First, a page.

However, as the use of automation and AI has developed, it looks less likely that resulting job losses be anywhere close to this scale. Instead, organisations need to communicate to their employees that jobs will be changing, not going.

“Whilst emerging technology like machine-learning applications, chatbots, and mobile messaging will play a much larger role in customer interactions in the next five years, we don’t believe human roles will be eliminated, says John Walls, EMEA Director of Customer Success, Zendesk. “However, we know that these interactions, and these jobs, will lean heavily on technology and look quite different than they do today.

“Although it varies dramatically by industry and business-type, currently 40 percent of all customer service interactions take place on the phone, the most of any channel. However, by 2022, this will shrink to just 12 percent. It’s predicted that one million phone-based customer support agents will see their job disrupted by technology by 2020. But, what this statistic doesn’t show is the opportunity that arises for these agents as other support channels grow more popular.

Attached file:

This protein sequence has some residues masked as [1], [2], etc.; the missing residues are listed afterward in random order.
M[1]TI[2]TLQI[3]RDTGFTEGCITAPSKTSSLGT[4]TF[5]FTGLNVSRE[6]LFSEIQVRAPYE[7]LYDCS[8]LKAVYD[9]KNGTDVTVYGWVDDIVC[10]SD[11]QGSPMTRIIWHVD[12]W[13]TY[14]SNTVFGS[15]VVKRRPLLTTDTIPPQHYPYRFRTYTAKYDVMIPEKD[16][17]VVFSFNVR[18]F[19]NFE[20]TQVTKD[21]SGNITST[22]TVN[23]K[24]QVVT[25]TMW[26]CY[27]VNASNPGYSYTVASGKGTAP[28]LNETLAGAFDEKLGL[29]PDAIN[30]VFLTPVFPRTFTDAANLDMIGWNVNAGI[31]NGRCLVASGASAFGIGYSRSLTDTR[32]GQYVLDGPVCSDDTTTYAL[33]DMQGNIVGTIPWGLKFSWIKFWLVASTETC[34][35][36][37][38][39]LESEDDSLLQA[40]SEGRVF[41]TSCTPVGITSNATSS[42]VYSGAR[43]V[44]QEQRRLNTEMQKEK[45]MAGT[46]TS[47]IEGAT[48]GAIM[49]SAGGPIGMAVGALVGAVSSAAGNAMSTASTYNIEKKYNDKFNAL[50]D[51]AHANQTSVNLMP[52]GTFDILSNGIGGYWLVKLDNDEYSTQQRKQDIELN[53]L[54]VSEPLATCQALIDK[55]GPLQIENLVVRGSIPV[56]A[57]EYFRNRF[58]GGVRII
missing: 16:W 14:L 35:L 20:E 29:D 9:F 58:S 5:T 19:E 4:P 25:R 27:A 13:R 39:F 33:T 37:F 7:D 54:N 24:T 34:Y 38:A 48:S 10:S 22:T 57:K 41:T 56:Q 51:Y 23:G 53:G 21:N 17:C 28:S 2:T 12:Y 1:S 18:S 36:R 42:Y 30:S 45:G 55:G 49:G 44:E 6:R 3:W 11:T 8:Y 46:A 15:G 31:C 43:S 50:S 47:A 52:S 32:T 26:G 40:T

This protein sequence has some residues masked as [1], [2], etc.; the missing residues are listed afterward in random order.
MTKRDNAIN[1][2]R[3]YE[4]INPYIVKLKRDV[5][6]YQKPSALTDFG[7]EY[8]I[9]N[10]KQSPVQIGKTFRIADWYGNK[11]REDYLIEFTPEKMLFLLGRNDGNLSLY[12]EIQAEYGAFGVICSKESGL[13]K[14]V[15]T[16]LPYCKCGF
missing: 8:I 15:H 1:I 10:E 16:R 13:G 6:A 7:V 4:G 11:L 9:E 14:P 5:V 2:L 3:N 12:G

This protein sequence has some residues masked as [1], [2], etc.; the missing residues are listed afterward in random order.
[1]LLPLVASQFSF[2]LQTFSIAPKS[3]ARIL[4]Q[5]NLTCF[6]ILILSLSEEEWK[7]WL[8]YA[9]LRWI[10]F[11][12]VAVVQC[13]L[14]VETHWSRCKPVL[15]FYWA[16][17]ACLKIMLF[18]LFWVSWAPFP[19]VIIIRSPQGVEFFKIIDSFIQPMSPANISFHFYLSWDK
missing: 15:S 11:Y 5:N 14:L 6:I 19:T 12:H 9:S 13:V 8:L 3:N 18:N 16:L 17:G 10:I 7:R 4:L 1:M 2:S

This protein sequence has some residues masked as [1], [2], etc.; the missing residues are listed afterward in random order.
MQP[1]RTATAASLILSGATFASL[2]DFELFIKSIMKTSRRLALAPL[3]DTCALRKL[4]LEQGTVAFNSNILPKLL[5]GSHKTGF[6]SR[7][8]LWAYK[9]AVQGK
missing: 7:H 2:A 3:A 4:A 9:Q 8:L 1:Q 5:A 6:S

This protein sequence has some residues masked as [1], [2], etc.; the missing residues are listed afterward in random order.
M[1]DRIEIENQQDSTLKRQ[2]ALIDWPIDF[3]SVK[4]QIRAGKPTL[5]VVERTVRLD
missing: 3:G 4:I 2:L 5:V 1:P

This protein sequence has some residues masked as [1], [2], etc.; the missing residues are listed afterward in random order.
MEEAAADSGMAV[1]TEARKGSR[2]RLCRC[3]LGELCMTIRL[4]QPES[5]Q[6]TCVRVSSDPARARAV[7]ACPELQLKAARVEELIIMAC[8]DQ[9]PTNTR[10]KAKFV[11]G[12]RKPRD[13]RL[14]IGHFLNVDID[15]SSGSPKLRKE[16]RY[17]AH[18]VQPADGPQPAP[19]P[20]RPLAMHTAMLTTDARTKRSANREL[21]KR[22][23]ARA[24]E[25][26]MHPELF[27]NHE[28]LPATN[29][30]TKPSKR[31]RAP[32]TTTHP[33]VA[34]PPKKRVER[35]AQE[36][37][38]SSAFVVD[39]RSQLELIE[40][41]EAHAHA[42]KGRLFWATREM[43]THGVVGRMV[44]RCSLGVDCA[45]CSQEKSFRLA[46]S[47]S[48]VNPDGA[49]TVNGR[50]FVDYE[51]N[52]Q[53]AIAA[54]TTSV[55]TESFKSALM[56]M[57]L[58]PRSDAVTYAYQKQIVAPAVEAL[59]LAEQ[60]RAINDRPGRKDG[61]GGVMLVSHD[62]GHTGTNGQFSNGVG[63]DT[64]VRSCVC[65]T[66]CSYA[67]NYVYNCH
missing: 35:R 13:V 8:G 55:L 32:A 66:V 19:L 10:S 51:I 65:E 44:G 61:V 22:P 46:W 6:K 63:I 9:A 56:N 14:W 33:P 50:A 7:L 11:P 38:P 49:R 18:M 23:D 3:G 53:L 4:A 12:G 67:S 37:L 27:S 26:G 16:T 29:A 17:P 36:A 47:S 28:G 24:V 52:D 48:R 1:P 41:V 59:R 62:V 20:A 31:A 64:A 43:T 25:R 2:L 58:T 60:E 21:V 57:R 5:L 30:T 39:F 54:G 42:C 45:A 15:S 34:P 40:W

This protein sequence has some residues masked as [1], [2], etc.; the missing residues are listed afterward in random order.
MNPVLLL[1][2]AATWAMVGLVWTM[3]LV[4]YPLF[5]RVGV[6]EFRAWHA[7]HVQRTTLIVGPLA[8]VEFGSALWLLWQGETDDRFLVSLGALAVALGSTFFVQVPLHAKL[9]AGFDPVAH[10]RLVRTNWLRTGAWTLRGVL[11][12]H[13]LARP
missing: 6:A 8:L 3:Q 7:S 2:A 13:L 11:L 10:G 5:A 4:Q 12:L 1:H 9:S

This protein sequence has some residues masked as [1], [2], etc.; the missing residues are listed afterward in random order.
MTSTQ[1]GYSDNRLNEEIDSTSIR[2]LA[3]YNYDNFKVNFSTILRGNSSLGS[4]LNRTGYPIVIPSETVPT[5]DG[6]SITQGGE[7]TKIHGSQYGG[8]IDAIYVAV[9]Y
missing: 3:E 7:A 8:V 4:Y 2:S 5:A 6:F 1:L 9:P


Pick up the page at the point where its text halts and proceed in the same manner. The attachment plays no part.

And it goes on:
“The Deloitte study of automation in the UK showed that whilst 800,000 low-skilled jobs were eliminated, automation also created 3.5 million new jobs. Those jobs paid on average nearly $13,000 more per year than the ones that were lost. A new era of customer experience calls for a new era of jobs. Designers and curators of customer experience will emerge. This role will combine data analytics skills, brand knowledge and human empathy to create incredible digital experiences for their customer.”

Neil Hammerton, CEO and co-founder of cloud telephony platform Natterbox, agrees. “AI has the potential to revolutionise customer service,” he adds. “Despite news headlines scaremongering about technology making customer service roles redundant, it’s far more a case that it will actually enhance human interaction. Customers still value human and voice communication and the context and personalisation that it entails.